We certainly aren't a console video gaming blog, but when reviews of the US version of Sony's PlayStation Vita started cropping up this morning, I couldn't help but take notice of the new mobile console system's software. Particularly, how... smartphoney it looks.


Image via The Verge

Everything in Sony's Vita OS has been appified - Google Maps is there, while Twitter, Facebook, Foursquare, and Skype apps are forthcoming. Sony has its own suite of apps as well, including a full-blown browser which, although it appears to be pretty terrible, is apparently the best on any mobile gaming device to date. But the point is this: the Vita's OS looks and tries to be a lot like a smartphone's. Reviews have almost universally agreed on this point, as well:

"The Vita dispenses with the PSP and PS3's XMB interface in favor of a new, smartphone-inspired OS."
-The Verge

"The Vita's smartphone-esque user interface hasn't changed one bit since we first smudged it at San Francisco's Vita Hill Social Club."

"Start up the PS Vita and you are met with Sony’s new interface, part smartphone part games machine, part Xperia, part PSP."

"Stick and click—or touch and swipe—your way through menus that are an even mix of generic smartphone and PS3."

"The user interface, in comparison, is all brand new. Gone, for the most part, is the XrossMediaBar. It still pops up in the Settings mode, but the main inspiration for the UI is, dare we say it, iOS."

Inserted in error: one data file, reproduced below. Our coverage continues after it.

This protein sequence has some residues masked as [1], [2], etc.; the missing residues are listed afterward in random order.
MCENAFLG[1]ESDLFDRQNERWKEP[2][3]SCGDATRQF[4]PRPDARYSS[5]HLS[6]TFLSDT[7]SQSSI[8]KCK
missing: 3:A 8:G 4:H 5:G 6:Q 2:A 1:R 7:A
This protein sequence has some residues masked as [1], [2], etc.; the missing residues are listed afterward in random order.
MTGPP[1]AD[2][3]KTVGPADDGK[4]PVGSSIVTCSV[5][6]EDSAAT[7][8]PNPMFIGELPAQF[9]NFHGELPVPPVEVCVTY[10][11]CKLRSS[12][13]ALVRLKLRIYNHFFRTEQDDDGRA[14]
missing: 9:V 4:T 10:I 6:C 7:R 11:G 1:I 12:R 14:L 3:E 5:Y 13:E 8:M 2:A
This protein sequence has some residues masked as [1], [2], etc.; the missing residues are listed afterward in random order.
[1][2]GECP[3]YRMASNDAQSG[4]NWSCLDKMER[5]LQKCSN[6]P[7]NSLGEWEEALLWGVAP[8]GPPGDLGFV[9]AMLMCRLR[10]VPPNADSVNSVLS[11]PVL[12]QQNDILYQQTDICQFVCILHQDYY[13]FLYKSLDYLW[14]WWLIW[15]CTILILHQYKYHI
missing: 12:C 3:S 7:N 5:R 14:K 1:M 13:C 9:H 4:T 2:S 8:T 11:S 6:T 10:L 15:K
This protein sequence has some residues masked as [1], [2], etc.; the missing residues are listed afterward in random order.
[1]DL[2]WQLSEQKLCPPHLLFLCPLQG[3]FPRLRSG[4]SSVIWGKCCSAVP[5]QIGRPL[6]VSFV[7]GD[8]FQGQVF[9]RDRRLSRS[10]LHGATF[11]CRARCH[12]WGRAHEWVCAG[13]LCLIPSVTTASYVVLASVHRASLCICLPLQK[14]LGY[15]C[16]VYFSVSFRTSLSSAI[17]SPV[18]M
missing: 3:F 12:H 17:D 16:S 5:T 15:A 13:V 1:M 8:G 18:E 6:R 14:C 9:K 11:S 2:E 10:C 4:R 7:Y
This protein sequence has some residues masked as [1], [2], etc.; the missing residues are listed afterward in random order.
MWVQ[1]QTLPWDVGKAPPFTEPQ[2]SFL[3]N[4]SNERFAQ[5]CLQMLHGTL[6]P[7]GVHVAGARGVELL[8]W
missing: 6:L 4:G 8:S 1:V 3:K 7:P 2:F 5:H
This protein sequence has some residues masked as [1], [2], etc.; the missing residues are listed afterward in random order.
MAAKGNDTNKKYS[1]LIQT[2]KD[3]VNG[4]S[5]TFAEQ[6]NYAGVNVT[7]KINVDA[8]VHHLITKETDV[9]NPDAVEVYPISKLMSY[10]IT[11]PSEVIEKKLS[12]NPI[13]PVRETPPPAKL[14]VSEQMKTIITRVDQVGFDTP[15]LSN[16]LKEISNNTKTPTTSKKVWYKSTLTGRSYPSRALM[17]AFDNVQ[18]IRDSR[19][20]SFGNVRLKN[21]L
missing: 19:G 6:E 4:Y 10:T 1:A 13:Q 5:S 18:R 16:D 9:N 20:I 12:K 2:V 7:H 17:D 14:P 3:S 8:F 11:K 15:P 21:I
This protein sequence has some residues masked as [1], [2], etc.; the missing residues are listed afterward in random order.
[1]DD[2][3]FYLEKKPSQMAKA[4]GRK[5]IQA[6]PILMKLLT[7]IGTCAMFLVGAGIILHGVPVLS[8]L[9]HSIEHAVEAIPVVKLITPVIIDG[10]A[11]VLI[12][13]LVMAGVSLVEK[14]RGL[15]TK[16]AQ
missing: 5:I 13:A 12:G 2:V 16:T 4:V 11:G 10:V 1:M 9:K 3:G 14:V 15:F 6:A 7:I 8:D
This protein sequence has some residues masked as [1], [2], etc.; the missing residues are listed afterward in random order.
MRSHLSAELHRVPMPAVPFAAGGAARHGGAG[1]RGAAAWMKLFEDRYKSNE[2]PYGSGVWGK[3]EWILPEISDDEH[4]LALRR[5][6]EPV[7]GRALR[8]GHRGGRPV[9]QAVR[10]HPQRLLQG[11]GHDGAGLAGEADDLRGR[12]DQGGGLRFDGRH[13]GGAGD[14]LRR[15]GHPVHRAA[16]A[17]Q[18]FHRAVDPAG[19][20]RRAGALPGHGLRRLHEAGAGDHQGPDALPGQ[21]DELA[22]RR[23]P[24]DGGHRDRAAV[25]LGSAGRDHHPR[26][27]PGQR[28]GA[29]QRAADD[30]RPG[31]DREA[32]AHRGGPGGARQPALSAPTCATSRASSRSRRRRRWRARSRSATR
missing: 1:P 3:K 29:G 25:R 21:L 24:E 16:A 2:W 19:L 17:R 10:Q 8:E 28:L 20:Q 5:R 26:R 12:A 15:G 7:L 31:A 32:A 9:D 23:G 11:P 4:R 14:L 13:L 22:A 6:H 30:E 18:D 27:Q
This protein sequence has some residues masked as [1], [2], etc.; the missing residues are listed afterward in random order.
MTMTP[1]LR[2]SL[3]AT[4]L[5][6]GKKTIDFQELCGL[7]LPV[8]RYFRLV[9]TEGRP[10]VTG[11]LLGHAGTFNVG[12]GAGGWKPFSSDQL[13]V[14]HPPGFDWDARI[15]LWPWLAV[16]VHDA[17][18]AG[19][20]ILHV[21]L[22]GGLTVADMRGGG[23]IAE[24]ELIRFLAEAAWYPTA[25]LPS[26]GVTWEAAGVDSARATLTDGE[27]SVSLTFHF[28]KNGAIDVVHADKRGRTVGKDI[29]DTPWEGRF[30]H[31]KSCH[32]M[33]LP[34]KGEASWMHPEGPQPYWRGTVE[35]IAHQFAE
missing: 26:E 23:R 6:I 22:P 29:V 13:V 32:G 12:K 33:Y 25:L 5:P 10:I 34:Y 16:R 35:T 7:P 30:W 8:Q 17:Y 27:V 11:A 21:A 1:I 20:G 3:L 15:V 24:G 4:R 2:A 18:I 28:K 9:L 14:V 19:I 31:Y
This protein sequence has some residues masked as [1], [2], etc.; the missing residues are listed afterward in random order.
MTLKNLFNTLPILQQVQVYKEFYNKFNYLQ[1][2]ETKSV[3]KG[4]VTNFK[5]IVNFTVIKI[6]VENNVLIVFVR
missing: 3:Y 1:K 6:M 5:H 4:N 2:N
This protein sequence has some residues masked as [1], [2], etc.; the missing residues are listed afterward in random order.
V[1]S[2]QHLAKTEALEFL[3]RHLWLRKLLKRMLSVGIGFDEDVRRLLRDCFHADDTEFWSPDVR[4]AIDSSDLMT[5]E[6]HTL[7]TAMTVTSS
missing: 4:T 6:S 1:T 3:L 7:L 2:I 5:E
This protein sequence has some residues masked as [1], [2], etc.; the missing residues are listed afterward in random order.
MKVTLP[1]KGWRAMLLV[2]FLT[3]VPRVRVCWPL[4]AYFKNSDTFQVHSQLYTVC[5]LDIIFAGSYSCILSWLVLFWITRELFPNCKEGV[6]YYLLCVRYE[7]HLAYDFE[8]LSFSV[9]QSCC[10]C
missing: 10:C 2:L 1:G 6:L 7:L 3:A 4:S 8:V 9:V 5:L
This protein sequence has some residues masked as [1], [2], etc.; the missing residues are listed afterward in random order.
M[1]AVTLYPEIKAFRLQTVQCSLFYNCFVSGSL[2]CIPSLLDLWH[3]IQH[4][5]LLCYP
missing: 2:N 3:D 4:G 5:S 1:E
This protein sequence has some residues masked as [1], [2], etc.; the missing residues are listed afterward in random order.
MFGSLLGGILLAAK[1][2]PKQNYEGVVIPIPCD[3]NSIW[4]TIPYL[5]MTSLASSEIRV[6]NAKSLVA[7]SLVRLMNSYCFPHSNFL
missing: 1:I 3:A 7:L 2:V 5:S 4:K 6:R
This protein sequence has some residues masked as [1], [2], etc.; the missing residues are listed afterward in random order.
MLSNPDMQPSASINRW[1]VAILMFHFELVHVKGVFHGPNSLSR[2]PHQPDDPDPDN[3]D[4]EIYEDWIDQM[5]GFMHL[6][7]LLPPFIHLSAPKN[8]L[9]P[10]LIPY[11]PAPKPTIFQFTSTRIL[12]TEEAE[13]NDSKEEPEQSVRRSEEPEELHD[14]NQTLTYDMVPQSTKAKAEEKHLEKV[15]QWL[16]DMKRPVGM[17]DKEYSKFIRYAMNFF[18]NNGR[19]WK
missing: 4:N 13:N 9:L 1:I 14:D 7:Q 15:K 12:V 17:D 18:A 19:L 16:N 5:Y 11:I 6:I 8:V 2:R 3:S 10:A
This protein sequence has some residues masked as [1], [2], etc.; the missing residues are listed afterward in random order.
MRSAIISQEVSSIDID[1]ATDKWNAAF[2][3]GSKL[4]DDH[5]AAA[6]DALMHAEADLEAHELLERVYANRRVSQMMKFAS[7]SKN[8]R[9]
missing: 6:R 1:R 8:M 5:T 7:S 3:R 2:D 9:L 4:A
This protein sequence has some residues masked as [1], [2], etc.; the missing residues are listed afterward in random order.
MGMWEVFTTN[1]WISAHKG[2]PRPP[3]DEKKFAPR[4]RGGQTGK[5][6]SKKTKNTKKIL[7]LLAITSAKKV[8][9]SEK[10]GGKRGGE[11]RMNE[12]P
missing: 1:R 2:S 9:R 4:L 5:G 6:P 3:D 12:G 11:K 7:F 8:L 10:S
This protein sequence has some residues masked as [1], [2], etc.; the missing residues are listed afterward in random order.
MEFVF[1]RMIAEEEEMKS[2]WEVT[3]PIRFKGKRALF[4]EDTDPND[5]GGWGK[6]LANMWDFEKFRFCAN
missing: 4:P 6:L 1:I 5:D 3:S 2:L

And it's not hard to see how this sentiment has arisen.

Notification/status bar? Check. Tiled home screen? See above. Touch display? Present. Appification of everything? Pretty much. 3G connectivity? You got it.


Image via The Verge

It's not a stretch to say that, but for lacking a dialer application, the PS Vita is a (albeit quite large) smartphone that doesn't work as a phone. Now, don't nail me to the wall in the comments just yet - I'm well-aware that statement is a bit of a reach. The Vita is close to a smartphone like a pickup truck is close to a race car. Both have 4 wheels, utilize internal combustion engines for propulsion, and are operated via steering wheel, but it's clear key differences remain.

Namely, you can't, and probably wouldn't want to, use the PS Vita as a phone. Even if it did have a dialer and phone functionality, you'd essentially be putting a Ford Ranger with slick tires and racing stripes on a track - not only will you be slow, you'll look like an idiot. The Vita's mediocre battery life (3-5 hours), large size (18.6mm thick, roughly 8" across), and lackluster app library would be insurmountable obstacles to such a device's success in the increasingly cutthroat world of smartphones.

But these flaws are of relatively minimal importance in its intended market. They're even beneficial in some ways - the large size means room for thumb controls and a large display, two key selling points for the device. But compared to its predecessor, the Vita's evolutionary shift is clear: A big, beatufiul touchscreen. Apps. Cellular data. The signs are here.

PlayStation erectus

Now, I'm not saying I know how or when this movie ends, but I've got my suspicions, and some information to back them up. I believe many of us picture a future where the need for multiple portable electronics continues to decrease. We've already witnessed the consolidation of the pager, dumb-phone, Walkman, digital watch, and numerous other gadgets into one class of device. Like it or not, Steve Jobs and Apple were probably the parties largely responsible for initiating this process of natural selection - but Android has kicked it into high gear.